Since 2005, the third Monday of January has been known as Blue Monday, as it is supposed to be the most depressing day of the year.
Whilst most of us may well be feeling blue after Christmas, with the grey weather, feeling the pinch and more than likely having started a diet, you might be surprised to learn that the term ‘Blue Monday’ was actually coined by a holiday company, to encourage people to get their holidays booked!
Sky Travel asked Dr Cliff Arnall to come up with a date for the most depressing day of the year, so using a ‘formula’ based on variables such as, debt, the end of Christmas, bad weather conditions, failed New Year's resolutions and low motivation levels, he concluded that a mass depression descends on the population on the third Monday in every January.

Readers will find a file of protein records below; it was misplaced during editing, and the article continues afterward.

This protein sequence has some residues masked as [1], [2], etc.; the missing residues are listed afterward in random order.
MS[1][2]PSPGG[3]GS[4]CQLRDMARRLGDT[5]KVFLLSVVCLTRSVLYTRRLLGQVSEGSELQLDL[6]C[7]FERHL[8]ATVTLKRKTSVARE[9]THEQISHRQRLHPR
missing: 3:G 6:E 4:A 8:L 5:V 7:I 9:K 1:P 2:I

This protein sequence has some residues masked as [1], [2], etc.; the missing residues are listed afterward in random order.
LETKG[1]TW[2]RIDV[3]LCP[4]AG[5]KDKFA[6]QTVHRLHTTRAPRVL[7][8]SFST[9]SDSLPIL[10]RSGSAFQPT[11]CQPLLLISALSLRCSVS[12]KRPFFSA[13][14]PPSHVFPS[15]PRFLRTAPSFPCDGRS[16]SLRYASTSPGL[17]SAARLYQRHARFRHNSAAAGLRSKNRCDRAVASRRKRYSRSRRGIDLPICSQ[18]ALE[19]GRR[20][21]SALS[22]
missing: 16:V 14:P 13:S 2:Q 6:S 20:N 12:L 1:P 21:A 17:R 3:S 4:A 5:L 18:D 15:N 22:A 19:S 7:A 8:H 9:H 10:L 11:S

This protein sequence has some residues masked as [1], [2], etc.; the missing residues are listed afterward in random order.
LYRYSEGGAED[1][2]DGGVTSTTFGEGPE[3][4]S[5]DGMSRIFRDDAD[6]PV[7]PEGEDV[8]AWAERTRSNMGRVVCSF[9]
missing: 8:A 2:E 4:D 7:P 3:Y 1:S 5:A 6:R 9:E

Dr Arnall has since spoken out and claimed that he never intended ‘Blue Monday’ to symbolise doom and gloom, and in fact wanted to encourage people to take a more positive outlook at this time of year and to see it as an opportunity for new beginnings and change.
So, with this in mind, instead of wallowing on Monday, perhaps we should all see this significant date as a day to plan a positive year ahead, and to look within ourselves to what makes us happy, and focus on that, instead of the negativities that January can bring. Maybe this will be the year that you finally take up that hobby you’ve been meaning to do, or start practising mindfulness, or a new exercise regime.
Whatever you choose, it’s a whole new year, so make it your best one yet.